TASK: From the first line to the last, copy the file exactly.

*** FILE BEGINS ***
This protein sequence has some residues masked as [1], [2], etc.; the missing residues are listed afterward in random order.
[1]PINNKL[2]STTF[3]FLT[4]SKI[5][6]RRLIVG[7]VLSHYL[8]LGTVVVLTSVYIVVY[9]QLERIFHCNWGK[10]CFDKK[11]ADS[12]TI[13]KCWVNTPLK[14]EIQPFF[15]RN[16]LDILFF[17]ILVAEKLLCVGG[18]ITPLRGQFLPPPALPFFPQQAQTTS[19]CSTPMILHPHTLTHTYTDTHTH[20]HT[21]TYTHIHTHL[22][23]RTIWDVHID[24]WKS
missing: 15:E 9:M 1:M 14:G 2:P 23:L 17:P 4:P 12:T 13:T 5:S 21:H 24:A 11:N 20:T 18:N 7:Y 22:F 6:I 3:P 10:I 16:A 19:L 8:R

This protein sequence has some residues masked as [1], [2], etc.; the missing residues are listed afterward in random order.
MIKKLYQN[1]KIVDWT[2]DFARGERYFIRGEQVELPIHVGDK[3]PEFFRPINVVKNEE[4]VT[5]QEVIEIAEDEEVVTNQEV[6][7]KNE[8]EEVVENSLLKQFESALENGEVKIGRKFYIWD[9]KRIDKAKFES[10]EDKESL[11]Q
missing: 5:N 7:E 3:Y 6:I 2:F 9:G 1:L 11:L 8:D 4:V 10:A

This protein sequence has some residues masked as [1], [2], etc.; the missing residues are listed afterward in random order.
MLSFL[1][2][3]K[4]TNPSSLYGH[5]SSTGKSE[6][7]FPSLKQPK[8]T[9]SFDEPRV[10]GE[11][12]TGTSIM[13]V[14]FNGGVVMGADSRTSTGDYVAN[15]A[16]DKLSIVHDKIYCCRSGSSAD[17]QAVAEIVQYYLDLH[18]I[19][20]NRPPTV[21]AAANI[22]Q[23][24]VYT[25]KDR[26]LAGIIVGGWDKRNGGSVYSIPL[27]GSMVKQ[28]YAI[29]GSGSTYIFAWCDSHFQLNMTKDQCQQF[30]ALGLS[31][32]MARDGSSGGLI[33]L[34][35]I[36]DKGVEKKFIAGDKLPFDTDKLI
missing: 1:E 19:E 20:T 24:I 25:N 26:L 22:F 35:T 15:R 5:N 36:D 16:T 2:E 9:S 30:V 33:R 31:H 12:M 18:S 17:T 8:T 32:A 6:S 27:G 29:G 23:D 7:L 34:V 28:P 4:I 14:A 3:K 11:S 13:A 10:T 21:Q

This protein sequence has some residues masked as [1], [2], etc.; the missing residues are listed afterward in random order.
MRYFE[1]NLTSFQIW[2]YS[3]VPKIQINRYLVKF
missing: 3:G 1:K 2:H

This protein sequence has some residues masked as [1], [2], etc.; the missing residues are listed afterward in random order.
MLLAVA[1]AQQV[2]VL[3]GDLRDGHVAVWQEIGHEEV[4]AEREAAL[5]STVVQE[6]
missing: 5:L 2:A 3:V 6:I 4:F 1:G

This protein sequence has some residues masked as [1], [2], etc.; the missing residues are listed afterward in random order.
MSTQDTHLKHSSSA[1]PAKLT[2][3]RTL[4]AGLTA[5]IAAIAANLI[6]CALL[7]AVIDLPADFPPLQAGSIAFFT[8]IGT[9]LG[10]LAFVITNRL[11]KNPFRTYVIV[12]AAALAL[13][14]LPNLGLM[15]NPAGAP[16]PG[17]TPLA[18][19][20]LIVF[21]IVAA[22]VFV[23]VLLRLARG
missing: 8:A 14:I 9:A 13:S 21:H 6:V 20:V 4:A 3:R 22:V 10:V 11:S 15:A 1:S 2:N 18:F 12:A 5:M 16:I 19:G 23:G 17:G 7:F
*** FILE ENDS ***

This protein sequence has some residues masked as [1], [2], etc.; the missing residues are listed afterward in random order.
[1]PINNKL[2]STTF[3]FLT[4]SKI[5][6]RRLIVG[7]VLSHYL[8]LGTVVVLTSVYIVVY[9]QLERIFHCNWGK[10]CFDKK[11]ADS[12]TI[13]KCWVNTPLK[14]EIQPFF[15]RN[16]LDILFF[17]ILVAEKLLCVGG[18]ITPLRGQFLPPPALPFFPQQAQTTS[19]CSTPMILHPHTLTHTYTDTHTH[20]HT[21]TYTHIHTHL[22][23]RTIWDVHID[24]WKS
missing: 15:E 9:M 1:M 14:G 2:P 23:L 17:P 4:P 12:T 13:T 5:S 21:H 24:A 11:N 20:T 18:N 7:Y 22:F 6:I 3:P 10:I 16:A 19:L 8:R

This protein sequence has some residues masked as [1], [2], etc.; the missing residues are listed afterward in random order.
MIKKLYQN[1]KIVDWT[2]DFARGERYFIRGEQVELPIHVGDK[3]PEFFRPINVVKNEE[4]VT[5]QEVIEIAEDEEVVTNQEV[6][7]KNE[8]EEVVENSLLKQFESALENGEVKIGRKFYIWD[9]KRIDKAKFES[10]EDKESL[11]Q
missing: 5:N 7:E 3:Y 6:I 2:F 9:G 1:L 11:L 8:D 4:V 10:A

This protein sequence has some residues masked as [1], [2], etc.; the missing residues are listed afterward in random order.
MLSFL[1][2][3]K[4]TNPSSLYGH[5]SSTGKSE[6][7]FPSLKQPK[8]T[9]SFDEPRV[10]GE[11][12]TGTSIM[13]V[14]FNGGVVMGADSRTSTGDYVAN[15]A[16]DKLSIVHDKIYCCRSGSSAD[17]QAVAEIVQYYLDLH[18]I[19][20]NRPPTV[21]AAANI[22]Q[23][24]VYT[25]KDR[26]LAGIIVGGWDKRNGGSVYSIPL[27]GSMVKQ[28]YAI[29]GSGSTYIFAWCDSHFQLNMTKDQCQQF[30]ALGLS[31][32]MARDGSSGGLI[33]L[34][35]I[36]DKGVEKKFIAGDKLPFDTDKLI
missing: 1:E 19:E 20:T 24:I 25:N 26:L 22:F 35:T 15:R 5:N 36:D 16:T 2:E 9:S 30:V 33:R 31:H 12:M 18:S 17:T 8:T 32:A 6:S 27:G 29:G 23:D 7:L 34:V 28:P 4:I 14:A 3:K 11:S 13:A 10:T 21:Q

This protein sequence has some residues masked as [1], [2], etc.; the missing residues are listed afterward in random order.
MRYFE[1]NLTSFQIW[2]YS[3]VPKIQINRYLVKF
missing: 3:G 1:K 2:H

This protein sequence has some residues masked as [1], [2], etc.; the missing residues are listed afterward in random order.
MLLAVA[1]AQQV[2]VL[3]GDLRDGHVAVWQEIGHEEV[4]AEREAAL[5]STVVQE[6]
missing: 5:L 2:A 3:V 6:I 4:F 1:G

This protein sequence has some residues masked as [1], [2], etc.; the missing residues are listed afterward in random order.
MSTQDTHLKHSSSA[1]PAKLT[2][3]RTL[4]AGLTA[5]IAAIAANLI[6]CALL[7]AVIDLPADFPPLQAGSIAFFT[8]IGT[9]LG[10]LAFVITNRL[11]KNPFRTYVIV[12]AAALAL[13][14]LPNLGLM[15]NPAGAP[16]PG[17]TPLA[18][19][20]LIVF[21]IVAA[22]VFV[23]VLLRLARG
missing: 8:A 14:I 9:A 13:S 21:H 6:V 20:V 4:A 3:R 22:V 10:V 11:S 15:A 1:S 2:N 18:F 12:A 5:M 16:I 19:G 23:G 17:G 7:F